Three pit bulls have been killed in Mount Currie after attacking a resident in the early morning of July 29.
RCMP members working for the Stl'atl'imx Tribal Police got a call at about 6:30 that morning to assist Emergency Health Services with a Mount Currie Band member who'd been attacked by pit bulls.
When the RCMP arrived they found one untied pit bull and two others tied up on the property in question. A female RCMP member approached the residence and was bitten by the untied dog, knocking her to the ground. She countered with pepper spray and her baton and a neighbour managed to catch the dog before he was also bitten.
The band member, "viciously attacked" by the three dogs according to a news release from the Mount Currie Band, sustained injuries to his arms and face that required about 53 stitches, according to Chief Lucinda Phillips. The RCMP member, seconded to the Stl-atl'imx Tribal Police, sustained minor injuries to her leg that required about four stitches for two puncture wounds.
The owner has since destroyed the dogs, according to Phillips. The injured community member is now back home.
"I think he's doing okay, a lot of bumps and bruises, scrapes, scars," she said. "Mentally... I haven't spoken to him yet, so I also need to follow up."
Asked whether these particular dogs or their owner had been the subject of complaints before, Phillips said she had been notified before that there were two or three problem pit bulls within the community.
"I know they've been flagged with me that there's two or three pit bulls within the vicinity of this area," she said.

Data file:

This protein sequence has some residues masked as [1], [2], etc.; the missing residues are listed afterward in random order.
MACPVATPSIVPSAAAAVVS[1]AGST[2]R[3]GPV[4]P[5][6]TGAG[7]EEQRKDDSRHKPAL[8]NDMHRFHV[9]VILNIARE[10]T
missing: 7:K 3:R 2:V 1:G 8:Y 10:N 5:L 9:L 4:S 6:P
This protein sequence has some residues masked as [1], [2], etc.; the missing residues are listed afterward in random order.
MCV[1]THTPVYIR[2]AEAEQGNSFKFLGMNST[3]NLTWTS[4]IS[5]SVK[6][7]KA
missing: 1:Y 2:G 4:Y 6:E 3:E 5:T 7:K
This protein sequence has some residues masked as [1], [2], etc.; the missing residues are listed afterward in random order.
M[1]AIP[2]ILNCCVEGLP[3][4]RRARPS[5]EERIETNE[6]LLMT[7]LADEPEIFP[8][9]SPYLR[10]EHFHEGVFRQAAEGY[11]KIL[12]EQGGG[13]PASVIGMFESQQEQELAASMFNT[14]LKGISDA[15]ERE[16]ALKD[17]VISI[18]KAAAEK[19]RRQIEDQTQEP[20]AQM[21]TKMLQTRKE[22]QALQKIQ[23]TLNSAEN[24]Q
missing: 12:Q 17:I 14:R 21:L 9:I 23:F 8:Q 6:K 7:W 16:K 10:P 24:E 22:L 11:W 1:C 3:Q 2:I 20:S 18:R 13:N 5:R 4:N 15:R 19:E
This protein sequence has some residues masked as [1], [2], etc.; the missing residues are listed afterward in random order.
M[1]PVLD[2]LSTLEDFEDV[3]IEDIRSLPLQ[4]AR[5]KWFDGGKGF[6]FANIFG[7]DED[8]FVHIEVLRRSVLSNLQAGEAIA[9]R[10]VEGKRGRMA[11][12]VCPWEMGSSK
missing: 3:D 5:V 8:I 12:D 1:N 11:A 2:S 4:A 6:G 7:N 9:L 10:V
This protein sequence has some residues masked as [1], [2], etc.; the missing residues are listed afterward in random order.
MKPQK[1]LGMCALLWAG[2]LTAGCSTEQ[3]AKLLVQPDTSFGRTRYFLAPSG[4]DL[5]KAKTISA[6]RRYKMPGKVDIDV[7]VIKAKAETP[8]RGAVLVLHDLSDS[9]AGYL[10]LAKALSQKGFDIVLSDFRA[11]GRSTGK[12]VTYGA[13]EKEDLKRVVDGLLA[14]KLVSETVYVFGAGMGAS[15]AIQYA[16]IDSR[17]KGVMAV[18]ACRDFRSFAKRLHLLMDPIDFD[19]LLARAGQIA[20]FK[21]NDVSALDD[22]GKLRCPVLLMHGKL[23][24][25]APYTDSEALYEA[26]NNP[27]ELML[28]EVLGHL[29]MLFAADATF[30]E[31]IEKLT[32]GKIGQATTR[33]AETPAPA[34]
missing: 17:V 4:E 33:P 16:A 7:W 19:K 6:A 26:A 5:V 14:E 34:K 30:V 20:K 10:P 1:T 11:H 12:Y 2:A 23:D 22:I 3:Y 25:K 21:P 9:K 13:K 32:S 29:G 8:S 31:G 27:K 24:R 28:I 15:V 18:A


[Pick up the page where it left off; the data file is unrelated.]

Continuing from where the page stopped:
The RCMP confirmed on Tuesday that the dogs had chased members of the community in 2008, and in June the owner received two complaints after the dogs attacked two people. At the time, the victims did not want to charge the dogs' owner or see the dogs destroyed. The owner said he would keep the dogs under close watch in the future, but it's not clear why one of the dogs was not tied up. Police are considering charges of criminal negligence causing harm.
Phillips said in a news release that the band will "not tolerate" any animals that show this level of aggression toward community members or anyone else.
She said that dog control has been an issue in Mount Currie for many years and that the band has taken steps with partners such as Whistler Animals Galore (WAG) to contain a significant dog population within the community.
Just last summer, Phillips struck a partnership with WAG and the SPCA to indiscriminately pull dogs off the streets if they weren't fenced in or tied up.
The initiative ultimately disappointed her. She said at the time that volunteers picked up an estimated 28 dogs off the streets, not as many as she hoped for and not the most aggressive ones.
Phillips clarified, however, that the dogs involved in Friday morning's attack were not ones that she identified during the operation last summer.